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For Executives, Entrepreneurs, and other Digerati who need to know about SaaS and Web 2.0.

Archive for May 27th, 2007

Amazon is the Hardware and OS Vendor of SaaS

Posted by Bob Warfield on May 27, 2007

Continuing the “Total SaaS Enterprise” theme, where every aspect of computing in an enterprise is purchased as SaaS except, perhaps for the laptops and internet connection (but then see!), how do Amazon’s Web Services fit in?

AWS offers several services at this time.  The ones I want to talk about are EC2 (the “Elastic Computer Cloud”), S3 (“Simple Storage Service”), and SQS (“Simple Queue Service”).  Using EC2, one can get control of individual machines roughly equivalent to  a 1.7Ghz x86 processor, 1.75GB of RAM, 160GB of local disk, and 250Mb/s of network bandwidth.  These machines are paid for by the hour at a rate of 10 cents an hour, with additional charges for connectivity outside the Amazon world.  Communications inside, between EC2 machines or S3, are free.  S3 offers the equivalent sort of service for bulk storage, offered at a rate of 15 cents per gigabyte per month, with charges to move data in and out of S3, but, cleverly, it is cheaper to move data in than out.  Lastly SQS, is a messaging system, that charges microcents to send reliable messages between processes that are queued.  For example, it would make an effective way for your EC2 machines to communicate with one another, or perhaps for machines outside the Amazon world to communicate into their EC2 resources.

What a cool concept!  And in fact, despite the fact it is relatively new, it has captured the imagination of many developers out there.  In fact, when I checked this morning, I got more hits on Amazon EC2 than I did Salesforce AppExchange on Google, despite the fact AppExchange has been available for much longer and EC2 is still in early beta test.

I got to thinking about the whole concept, and I like it a lot.  When looking at where to place it in the pantheon of SaaS offerings, it seems to me that what Amazon is offering is the equivalent of what Hardware and OS vendors offer under perpetual license.   The difference is you don’t have to install it, pay for HVAC to cool it, and so on.  The classic advantages of SaaS are available even for raw hardware.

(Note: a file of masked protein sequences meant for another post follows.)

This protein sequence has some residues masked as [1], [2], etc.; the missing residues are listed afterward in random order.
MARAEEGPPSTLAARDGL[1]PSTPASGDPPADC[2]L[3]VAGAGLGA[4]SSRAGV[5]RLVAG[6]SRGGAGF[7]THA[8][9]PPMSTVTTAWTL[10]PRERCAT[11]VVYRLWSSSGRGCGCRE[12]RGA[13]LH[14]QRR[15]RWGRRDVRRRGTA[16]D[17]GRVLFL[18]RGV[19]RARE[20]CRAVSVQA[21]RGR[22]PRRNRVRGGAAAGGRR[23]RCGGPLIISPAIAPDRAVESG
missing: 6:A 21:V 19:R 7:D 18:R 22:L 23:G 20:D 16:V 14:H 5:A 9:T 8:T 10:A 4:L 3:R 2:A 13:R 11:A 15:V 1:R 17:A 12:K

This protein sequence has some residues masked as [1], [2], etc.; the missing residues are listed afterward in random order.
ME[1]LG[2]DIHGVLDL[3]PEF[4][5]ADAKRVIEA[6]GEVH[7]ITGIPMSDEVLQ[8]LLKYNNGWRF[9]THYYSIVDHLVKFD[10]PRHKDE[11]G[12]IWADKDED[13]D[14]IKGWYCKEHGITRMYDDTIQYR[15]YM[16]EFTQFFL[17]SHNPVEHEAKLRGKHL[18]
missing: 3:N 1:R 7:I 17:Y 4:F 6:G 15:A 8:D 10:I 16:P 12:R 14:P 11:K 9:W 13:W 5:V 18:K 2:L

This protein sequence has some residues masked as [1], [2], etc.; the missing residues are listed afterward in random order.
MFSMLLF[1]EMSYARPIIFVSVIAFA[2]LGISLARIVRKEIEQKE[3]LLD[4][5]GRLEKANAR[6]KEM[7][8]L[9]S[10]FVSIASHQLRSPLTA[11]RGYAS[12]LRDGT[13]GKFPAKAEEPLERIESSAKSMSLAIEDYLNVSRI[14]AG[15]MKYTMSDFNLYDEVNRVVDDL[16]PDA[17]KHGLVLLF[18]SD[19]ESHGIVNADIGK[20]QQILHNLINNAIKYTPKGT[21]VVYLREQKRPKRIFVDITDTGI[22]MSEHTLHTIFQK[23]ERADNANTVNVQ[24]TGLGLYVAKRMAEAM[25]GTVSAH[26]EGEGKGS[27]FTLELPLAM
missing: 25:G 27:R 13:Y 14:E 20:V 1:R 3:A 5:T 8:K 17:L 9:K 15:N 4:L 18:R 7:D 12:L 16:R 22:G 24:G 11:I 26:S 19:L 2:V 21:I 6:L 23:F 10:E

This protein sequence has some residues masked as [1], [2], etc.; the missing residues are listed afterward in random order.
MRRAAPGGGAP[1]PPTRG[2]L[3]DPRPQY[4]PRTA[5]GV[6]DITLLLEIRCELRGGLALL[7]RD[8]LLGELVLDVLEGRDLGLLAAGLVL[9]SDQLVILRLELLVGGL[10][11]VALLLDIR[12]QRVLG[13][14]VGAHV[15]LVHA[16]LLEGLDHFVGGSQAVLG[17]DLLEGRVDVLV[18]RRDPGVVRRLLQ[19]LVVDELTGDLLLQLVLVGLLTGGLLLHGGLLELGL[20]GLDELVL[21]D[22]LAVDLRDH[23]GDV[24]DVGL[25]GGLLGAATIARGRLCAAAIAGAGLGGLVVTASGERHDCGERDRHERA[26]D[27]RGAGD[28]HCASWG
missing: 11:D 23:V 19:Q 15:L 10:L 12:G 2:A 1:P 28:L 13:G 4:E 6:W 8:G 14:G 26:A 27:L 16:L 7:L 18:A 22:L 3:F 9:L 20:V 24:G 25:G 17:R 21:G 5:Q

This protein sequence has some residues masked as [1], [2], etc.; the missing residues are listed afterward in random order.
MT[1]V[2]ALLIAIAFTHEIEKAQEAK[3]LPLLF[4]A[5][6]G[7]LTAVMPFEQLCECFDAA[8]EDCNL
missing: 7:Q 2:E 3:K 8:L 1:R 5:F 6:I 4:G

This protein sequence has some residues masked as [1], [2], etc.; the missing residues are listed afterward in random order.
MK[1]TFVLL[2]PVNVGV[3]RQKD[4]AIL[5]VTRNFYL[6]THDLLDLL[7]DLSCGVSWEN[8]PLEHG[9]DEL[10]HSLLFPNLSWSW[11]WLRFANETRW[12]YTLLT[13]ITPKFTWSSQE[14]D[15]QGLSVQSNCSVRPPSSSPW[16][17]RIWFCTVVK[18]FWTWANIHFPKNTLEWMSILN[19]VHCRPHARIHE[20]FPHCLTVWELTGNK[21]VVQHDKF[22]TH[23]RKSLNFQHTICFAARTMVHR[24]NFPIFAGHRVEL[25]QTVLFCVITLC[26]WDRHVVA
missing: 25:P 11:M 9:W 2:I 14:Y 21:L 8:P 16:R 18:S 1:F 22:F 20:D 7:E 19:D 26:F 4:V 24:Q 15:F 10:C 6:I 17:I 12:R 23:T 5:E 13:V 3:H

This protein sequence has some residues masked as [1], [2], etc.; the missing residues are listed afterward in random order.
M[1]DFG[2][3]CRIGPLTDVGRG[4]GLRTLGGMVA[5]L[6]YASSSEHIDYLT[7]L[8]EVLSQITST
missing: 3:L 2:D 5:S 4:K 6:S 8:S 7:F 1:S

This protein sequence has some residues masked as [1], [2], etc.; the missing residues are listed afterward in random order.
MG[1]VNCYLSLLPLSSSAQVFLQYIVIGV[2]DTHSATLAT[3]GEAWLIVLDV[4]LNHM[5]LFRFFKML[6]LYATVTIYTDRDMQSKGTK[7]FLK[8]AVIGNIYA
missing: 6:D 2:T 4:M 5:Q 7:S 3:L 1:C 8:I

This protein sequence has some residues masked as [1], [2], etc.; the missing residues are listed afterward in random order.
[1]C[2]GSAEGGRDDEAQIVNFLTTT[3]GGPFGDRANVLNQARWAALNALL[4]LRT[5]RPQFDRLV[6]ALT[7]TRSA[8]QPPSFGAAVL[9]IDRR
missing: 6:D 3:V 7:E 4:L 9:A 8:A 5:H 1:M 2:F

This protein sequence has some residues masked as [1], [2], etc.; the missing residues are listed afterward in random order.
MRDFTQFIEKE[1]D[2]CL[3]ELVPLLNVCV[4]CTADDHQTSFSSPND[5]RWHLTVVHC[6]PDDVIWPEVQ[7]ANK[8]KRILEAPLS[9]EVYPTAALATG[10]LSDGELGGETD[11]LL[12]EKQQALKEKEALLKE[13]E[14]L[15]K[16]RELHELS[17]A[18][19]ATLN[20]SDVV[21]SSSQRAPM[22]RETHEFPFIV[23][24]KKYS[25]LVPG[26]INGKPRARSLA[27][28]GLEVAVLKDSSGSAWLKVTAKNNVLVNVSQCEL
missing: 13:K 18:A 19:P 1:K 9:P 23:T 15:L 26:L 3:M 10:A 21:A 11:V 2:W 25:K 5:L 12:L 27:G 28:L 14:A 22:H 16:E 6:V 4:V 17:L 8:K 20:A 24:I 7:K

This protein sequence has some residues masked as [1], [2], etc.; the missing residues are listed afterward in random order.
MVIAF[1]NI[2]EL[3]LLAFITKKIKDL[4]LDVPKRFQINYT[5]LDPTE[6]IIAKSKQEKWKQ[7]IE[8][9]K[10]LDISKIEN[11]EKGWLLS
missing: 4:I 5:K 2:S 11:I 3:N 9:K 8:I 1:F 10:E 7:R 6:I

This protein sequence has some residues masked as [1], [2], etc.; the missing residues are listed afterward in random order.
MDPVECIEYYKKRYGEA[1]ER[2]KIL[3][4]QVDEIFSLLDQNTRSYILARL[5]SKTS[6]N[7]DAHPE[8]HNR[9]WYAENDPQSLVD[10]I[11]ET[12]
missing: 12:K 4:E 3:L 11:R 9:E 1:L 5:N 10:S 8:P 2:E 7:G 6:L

So my elevator pitch for Amazon is “Amazon Web Services makes it the SaaS of Hardware and OS vendors”.

Posted in amazon, ec2, saas, software development | Leave a Comment »

Finance SaaS With Debt?

Posted by Bob Warfield on May 27, 2007

I recently read this Phil Wainewright post about financing SaaS companies with debt, and the more I think about it and the more folks I talk to about it, the more interesting a story it seems.

It’s become generally accepted that SaaS can be more capital intensive then perpetual models.  This stems from several issues:

–  SaaS requires more software than perpetual–multi-tenancy, IT “glue” code, and a host of other things that the perpetual guys don’t need to worry about.  It’s true there is savings from single platform and everyone on the same release, but those savings come later, while the extra functionality is needed up front.

– Speaking of SaaS advantages coming later–revenue is recognized later, creating a lag in profitability.  This is often made up for by cash up front, but it doesn’t wholly substitute.

– Lastly, SaaS is offering a considerable service component at much lower margins to the software itself.

Given this hunger for capital to grow, it’s always interesting to see where new sources can come from.  Now there’s a firm called SaaS Capital that wants to help out with debt.

Traditionally the capital has been raised through successive equity rounds, at the cost of much dilution for existing shareholders.  SaaS Capital is saying they’ll loan the money for interest.  They’re looking for companies in the $4M to $40M revenue range with a proven track record of renewals from their customers.  In today’s world of low interest rates, that’s an interesting proposition.

What’s even more interesting to consider is the tremendous vote of confidence this implies for the SaaS business model.  Their ability to profit from loans is inherently less than an equity investment.  What that means is they have to reduce the risk they’re taking relative to equity investors, and that implies they think SaaS is much lower risk than other ventures still on the equity model.

Or, as one VC interviewed by Wainewright put it:

“The nice thing about the SaaS business is, if the customers are getting some value out of it, then even if the business [management] messes up, the customers are not going to go away,” he said. “There’s still value in the business and you can take it over and just run it for cash.”

Posted in business, saas, venture | Leave a Comment »

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